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Looking for the best jam recipe book   Go to last post Go to last unread
#1 Posted : Thursday, November 18, 2010 11:52:05 AM(UTC)

Bascially something that comphensive about the process but also diverse in combinations of fruit etc.

#2 Posted : Thursday, November 18, 2010 4:51:57 PM(UTC)

I indexed the Blue Chair Jam Cookbook and I thought the recipes were very diverse.  I'm not a jam maker (though I do like to eat it) so I can't vouch for the reliability of the recipes, but it's a beautiful book as well as having luscious looking jams and marmalades.

#3 Posted : Thursday, November 18, 2010 5:15:52 PM(UTC)

I've used Madeline Bulwinkel's Gourmet Preserves Chez Madeline for 25 years.  It's recently been revised in the last 5 years or so, but I still have my old reliable copy.

She addresses both the process and the recipes.  It is how I first learned to 'put up' fruit jams & jellies.  I found everything from the basic apple, strawberry, raspberry & blueberry to unusual combinations like apple and onion marmalade, rhubarb fig jam, and tomato basil jam.  The red pepper jelly and the various wine jellies make great gifts. My all time favorite is her double blackberry jam.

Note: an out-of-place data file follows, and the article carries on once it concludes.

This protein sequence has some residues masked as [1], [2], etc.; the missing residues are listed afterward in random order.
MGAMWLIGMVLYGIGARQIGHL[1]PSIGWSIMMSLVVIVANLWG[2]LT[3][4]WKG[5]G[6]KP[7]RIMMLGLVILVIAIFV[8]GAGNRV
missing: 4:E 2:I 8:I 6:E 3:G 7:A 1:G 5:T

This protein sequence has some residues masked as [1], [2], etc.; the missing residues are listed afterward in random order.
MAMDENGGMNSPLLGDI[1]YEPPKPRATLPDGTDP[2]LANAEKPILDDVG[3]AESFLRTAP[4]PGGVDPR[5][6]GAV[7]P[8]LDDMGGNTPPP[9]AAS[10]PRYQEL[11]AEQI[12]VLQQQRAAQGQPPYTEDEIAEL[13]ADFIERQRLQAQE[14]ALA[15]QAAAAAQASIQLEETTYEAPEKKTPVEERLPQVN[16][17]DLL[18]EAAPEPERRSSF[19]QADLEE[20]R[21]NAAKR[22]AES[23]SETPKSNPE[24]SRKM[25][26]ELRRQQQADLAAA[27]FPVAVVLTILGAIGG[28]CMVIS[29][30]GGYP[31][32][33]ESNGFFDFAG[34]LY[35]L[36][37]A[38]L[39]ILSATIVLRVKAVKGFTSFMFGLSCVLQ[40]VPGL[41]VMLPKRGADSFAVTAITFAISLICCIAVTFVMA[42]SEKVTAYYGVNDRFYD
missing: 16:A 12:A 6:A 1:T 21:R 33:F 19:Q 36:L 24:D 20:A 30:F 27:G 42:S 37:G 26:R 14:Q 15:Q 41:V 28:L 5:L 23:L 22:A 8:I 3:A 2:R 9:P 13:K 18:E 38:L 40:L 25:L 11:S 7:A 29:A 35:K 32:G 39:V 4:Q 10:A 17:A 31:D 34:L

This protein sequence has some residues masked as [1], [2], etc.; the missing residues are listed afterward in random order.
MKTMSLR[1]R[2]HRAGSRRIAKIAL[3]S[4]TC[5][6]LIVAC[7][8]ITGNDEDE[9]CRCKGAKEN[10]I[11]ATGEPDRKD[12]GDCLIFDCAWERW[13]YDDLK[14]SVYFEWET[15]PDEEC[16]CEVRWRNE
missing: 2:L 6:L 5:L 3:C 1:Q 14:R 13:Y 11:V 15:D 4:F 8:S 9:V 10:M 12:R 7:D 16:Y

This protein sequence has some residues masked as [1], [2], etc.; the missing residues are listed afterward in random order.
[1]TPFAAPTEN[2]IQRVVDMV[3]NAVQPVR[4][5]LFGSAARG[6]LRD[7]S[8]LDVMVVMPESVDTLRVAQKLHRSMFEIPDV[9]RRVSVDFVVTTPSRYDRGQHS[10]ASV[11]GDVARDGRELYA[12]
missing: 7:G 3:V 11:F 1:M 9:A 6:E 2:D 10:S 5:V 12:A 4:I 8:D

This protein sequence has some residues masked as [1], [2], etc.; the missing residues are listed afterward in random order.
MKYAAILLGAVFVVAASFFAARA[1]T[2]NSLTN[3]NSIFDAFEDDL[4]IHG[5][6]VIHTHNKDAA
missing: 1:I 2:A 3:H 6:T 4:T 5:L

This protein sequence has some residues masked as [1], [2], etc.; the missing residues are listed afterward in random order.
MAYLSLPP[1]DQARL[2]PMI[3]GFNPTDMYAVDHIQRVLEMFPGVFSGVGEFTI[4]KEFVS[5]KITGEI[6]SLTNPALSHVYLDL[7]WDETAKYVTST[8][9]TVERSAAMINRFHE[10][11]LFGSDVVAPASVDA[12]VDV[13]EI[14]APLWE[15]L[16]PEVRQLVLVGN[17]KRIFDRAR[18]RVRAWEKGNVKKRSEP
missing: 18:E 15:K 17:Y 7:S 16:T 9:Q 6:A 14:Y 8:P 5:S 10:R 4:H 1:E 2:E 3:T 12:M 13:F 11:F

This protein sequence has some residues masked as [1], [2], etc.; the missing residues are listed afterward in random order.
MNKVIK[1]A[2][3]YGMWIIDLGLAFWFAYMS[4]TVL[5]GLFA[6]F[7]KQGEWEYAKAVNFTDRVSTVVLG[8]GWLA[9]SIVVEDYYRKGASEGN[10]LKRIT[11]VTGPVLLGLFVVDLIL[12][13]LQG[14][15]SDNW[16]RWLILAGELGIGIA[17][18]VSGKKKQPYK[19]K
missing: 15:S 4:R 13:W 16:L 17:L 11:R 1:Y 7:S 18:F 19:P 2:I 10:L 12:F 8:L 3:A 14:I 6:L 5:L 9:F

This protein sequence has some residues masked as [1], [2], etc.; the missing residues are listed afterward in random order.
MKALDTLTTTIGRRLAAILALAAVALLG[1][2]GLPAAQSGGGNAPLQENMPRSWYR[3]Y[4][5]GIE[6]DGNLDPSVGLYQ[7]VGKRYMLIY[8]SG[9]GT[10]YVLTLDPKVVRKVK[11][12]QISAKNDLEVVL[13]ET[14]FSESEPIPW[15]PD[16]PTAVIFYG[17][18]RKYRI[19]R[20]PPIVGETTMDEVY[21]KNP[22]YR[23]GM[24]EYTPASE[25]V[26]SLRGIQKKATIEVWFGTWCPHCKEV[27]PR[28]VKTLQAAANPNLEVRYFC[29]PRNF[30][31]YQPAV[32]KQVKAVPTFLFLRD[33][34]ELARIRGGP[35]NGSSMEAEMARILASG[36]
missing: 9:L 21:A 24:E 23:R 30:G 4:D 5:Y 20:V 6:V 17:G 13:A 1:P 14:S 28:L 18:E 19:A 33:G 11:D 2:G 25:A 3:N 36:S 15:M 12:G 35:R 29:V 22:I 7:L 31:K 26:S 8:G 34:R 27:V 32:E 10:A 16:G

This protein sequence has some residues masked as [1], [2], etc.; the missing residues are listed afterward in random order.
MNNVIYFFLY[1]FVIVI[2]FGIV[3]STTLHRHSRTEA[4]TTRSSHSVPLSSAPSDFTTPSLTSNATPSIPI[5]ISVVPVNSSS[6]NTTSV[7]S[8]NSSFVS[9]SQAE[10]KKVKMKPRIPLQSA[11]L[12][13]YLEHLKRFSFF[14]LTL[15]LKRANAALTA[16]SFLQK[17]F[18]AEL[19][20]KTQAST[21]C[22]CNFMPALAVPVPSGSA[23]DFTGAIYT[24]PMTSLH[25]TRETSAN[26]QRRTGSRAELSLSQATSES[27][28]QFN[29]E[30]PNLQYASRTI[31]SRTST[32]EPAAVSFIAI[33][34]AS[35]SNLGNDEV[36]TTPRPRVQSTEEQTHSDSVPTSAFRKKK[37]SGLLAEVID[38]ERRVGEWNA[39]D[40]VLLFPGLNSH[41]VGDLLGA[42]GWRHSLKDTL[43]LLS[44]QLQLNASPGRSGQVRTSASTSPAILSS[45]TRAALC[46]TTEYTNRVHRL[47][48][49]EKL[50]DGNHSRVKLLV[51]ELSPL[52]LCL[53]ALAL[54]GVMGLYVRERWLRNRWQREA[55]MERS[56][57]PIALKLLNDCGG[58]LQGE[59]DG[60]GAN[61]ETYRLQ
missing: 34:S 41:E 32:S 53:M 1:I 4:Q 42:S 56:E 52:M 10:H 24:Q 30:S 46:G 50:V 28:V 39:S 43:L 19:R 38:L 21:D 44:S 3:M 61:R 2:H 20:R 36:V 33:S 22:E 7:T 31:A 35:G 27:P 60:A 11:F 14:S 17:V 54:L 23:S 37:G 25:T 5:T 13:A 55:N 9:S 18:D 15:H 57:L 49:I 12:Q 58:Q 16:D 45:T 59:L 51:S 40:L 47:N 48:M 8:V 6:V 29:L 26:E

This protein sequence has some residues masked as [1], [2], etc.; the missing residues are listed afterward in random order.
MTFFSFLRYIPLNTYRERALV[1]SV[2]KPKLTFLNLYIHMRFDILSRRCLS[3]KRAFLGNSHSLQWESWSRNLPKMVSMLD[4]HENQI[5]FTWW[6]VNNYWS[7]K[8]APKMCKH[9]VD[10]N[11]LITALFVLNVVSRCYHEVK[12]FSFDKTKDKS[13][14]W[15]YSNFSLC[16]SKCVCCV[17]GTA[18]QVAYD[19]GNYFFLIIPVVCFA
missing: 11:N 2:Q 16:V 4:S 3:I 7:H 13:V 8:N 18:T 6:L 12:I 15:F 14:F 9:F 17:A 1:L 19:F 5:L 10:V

Over the years, I've probably made about 20-30 of her recipes, and have never had a miss.  (Well, maybe the kiwi mint jam wasn't so great, but then I'm not a fan of kiwis.)


My old copy has no photos - I don't know if that's changed in the newer version.  But the recipes work!

#4 Posted : Sunday, July 31, 2011 2:46:56 PM(UTC)

The Complete Book of Home Preserving by the Ball Jar Company is indexed and my go to reference for jams.  I put a note in recommending their Black Forest Preserves made with a wee bit of cocoa and black cherries.  This is an amazing amount of flavor for little effort, if you have a cherry pitter. 

  I also cook out of Witty's "Fancy Pantry" for jams and jellies.

#5 Posted : Monday, August 1, 2011 1:41:38 PM(UTC)

I also have used Gourmet Preserves Chez Madeline for over twenty years and have found it to be almost uniformly successsful. It's the best jam book I've ever seen. Her fruit combinations make for inspired flavors. The blueberry rhubarb jam is a family favoite. I made some yesterday.

She doesn't use standard commercial pectins, which she criticizes for requiring excessive amounts of sugar. Lately, I have been adapting some of the recipes to use with Pomona's Universal Pectin, which lets me cut the sugar even further than Madeline's recipes and also cuts the cooking time way down, resulting in fresher tasting fruit---and less time over a hot stove in July.

#6 Posted : Monday, August 1, 2011 2:26:43 PM(UTC)